‘You make your film, I’ll make mine.’
Seeing Rhys left red-faced and thoroughly embarrassed annoyed me. He was a likeable young man. He was keen, hardworking and very helpful. Above all else he was free. Will needed as much for free as he could get in order to stay in budget. It was a pity he didn’t appreciate that.
It was time for another extra and me to take our places on set. We sat at desks in a studio office while the grips wheeled the camera dolly up and down the track. Our job was to sneer at the imagined lead character as she ‘walked’ by.
Peter Fantastic, cameraman, was charismatic. Bald-headed, he looked a bit like Richard O’Brien but with worse dress sense. For that fact alone he deserved tremendous respect. He explained that they would film our parts separately and that I would be second.
They filmed my colleague’s scowl. He was another amateur and had far too nice a face to produce a nasty scowl. A dozen or so takes later the ever-grateful Will James uttered that it would have to do.
Although my role as an extra was simple, I didn’t even have to say any lines for pity’s sake, it was suddenly important for me to get it right. I was determined not to give Will James the opportunity bawl me out or give a grudging ‘it’ll have to do’. While my poor colleague suffered I tried rehearsing my bit. It was hopeless. I kept missing my pretend cue and I wasn’t even sure that there was enough hatred in my scowl.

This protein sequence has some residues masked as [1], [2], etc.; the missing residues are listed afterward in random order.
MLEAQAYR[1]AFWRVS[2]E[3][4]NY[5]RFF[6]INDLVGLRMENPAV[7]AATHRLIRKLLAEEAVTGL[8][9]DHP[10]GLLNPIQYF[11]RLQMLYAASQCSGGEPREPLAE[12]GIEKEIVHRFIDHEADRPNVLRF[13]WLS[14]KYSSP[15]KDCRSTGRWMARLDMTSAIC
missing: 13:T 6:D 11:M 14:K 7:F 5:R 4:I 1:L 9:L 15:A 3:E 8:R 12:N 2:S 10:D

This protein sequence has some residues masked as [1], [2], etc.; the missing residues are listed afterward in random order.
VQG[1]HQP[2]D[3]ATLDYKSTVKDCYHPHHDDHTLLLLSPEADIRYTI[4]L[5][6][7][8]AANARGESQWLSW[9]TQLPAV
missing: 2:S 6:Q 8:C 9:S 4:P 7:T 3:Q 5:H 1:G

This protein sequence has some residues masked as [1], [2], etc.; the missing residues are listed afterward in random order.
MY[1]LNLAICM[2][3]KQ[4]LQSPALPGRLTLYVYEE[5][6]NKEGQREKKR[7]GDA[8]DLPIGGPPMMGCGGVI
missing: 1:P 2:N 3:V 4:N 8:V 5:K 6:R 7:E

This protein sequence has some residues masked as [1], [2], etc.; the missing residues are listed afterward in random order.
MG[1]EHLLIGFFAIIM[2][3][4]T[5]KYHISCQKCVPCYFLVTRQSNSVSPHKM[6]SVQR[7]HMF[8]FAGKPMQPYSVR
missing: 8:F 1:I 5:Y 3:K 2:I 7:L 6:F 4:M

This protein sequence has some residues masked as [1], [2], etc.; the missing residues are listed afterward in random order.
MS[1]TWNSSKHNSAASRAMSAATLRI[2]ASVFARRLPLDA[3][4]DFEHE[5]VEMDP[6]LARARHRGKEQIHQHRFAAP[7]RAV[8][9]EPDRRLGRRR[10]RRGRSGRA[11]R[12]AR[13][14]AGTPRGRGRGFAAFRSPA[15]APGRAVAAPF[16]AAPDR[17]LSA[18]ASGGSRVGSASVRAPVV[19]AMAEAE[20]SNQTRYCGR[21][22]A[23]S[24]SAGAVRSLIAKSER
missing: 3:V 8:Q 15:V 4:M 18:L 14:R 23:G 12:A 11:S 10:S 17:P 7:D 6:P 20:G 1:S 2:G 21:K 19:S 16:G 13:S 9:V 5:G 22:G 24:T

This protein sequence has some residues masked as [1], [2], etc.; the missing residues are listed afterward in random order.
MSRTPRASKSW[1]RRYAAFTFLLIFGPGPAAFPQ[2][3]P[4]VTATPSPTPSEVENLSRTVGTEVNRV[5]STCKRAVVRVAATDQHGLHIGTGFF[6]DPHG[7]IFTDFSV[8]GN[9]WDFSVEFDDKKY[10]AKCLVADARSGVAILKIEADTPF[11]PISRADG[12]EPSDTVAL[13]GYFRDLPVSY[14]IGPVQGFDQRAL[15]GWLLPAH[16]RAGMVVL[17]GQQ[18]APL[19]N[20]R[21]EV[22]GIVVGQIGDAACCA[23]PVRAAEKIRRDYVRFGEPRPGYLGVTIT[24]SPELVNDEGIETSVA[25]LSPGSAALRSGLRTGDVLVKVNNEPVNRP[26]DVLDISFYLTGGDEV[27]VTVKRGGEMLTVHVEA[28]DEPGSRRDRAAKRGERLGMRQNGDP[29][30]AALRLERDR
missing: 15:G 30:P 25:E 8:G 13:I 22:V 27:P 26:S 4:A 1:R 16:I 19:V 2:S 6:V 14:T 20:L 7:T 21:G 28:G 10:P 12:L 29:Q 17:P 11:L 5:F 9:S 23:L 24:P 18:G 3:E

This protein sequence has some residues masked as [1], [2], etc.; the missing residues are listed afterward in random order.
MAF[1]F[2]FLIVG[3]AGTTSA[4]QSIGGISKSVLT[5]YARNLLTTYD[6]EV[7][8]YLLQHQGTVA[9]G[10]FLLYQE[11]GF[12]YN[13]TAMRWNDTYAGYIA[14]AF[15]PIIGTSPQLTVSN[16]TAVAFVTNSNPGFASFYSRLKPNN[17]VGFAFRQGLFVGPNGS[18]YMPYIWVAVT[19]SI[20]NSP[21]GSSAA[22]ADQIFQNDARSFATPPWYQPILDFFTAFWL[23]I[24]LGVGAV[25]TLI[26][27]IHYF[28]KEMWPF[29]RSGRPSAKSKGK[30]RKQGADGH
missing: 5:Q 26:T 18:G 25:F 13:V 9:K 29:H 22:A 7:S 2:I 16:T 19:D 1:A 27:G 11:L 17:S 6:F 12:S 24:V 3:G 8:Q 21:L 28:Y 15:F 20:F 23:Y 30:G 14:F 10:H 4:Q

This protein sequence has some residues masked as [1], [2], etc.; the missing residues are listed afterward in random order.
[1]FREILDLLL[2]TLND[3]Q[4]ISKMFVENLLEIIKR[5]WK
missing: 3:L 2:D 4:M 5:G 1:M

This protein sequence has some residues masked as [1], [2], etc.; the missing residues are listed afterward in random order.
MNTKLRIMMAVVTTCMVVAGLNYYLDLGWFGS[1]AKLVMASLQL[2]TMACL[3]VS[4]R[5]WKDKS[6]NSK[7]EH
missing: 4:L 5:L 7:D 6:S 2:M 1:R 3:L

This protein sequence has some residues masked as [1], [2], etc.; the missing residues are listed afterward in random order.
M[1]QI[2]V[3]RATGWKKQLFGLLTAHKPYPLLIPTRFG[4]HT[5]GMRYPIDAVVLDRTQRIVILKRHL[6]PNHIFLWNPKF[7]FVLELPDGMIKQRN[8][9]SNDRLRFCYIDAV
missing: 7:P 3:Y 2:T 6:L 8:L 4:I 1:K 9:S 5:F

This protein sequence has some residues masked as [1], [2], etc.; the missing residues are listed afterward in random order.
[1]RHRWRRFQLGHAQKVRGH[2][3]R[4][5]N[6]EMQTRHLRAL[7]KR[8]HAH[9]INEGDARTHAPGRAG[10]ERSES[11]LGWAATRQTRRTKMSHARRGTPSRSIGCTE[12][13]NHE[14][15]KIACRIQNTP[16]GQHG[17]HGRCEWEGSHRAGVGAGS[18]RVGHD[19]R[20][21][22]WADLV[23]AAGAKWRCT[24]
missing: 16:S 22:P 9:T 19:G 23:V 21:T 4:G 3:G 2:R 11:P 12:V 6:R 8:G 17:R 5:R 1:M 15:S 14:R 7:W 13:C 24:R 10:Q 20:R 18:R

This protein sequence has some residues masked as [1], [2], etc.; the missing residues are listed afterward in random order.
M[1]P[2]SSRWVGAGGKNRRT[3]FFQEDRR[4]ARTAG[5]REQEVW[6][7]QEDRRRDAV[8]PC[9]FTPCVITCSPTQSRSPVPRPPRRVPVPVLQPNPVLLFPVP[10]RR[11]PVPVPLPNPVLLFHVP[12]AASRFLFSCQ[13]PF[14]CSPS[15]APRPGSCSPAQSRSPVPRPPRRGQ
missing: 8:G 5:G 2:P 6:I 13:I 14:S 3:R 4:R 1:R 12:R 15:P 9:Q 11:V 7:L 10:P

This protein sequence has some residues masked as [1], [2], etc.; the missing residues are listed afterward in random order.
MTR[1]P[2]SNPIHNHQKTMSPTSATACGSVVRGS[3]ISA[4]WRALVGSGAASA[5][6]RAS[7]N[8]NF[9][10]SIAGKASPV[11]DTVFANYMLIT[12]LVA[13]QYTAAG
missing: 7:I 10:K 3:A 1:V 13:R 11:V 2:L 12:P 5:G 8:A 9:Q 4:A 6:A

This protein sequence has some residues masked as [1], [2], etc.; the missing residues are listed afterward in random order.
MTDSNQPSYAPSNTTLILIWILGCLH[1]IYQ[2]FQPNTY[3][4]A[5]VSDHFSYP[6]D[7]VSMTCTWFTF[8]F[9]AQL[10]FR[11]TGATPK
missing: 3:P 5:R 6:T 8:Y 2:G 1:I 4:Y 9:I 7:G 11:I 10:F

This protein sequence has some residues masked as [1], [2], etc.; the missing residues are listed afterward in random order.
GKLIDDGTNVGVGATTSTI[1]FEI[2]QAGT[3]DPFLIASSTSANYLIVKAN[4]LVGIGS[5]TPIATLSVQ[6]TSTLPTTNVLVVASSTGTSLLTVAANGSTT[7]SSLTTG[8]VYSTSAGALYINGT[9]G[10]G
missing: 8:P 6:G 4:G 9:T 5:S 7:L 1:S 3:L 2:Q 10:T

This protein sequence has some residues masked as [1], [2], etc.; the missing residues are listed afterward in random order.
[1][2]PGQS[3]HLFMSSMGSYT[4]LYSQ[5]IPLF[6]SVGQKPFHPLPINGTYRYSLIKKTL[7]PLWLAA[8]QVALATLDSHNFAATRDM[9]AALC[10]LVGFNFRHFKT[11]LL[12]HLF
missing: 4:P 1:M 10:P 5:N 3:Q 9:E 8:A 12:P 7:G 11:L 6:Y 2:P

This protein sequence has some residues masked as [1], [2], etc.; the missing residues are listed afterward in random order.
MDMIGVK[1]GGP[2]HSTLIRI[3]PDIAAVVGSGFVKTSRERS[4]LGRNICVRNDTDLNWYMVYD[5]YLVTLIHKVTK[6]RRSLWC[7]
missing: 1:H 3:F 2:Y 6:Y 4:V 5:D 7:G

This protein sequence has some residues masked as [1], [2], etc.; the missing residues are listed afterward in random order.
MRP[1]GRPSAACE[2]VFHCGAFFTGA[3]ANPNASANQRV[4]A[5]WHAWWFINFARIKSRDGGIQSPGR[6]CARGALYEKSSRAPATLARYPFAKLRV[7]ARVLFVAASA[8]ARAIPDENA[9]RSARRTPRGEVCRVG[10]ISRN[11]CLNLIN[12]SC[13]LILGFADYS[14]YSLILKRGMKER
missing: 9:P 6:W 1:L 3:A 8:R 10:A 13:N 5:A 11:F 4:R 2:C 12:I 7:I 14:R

‘Oh and don’t look directly into the lens,’ said Peter Fantastic. ‘As we track across you, follow a point about a foot in front of the camera, it looks more realistic that way.’
Oh that’s great that is – another bloody thing to remember on my first and last ever go at acting.
Cat was always about of course, strutting around like a velociraptor on heat. Then she got a reprimand from Will James.
‘I was only telling everyone to be quiet like you told me to,’ she protested.
‘Yes! But do it without shouting!’ He shouted.
The crew set up for my shot very quickly. Shelley Hirst, the director of photography shoved a light meter unnervingly into my face. It was replaced by a dusting brush flicking deftly across my nose and cheeks by the make-up girl. I still wasn’t sure about my expression but I was determined to get it right. I didn’t want to end up doing take after take for the rest of the day. Especially as Will James seemed to revel in humiliating anybody and everybody that he wasn’t paying.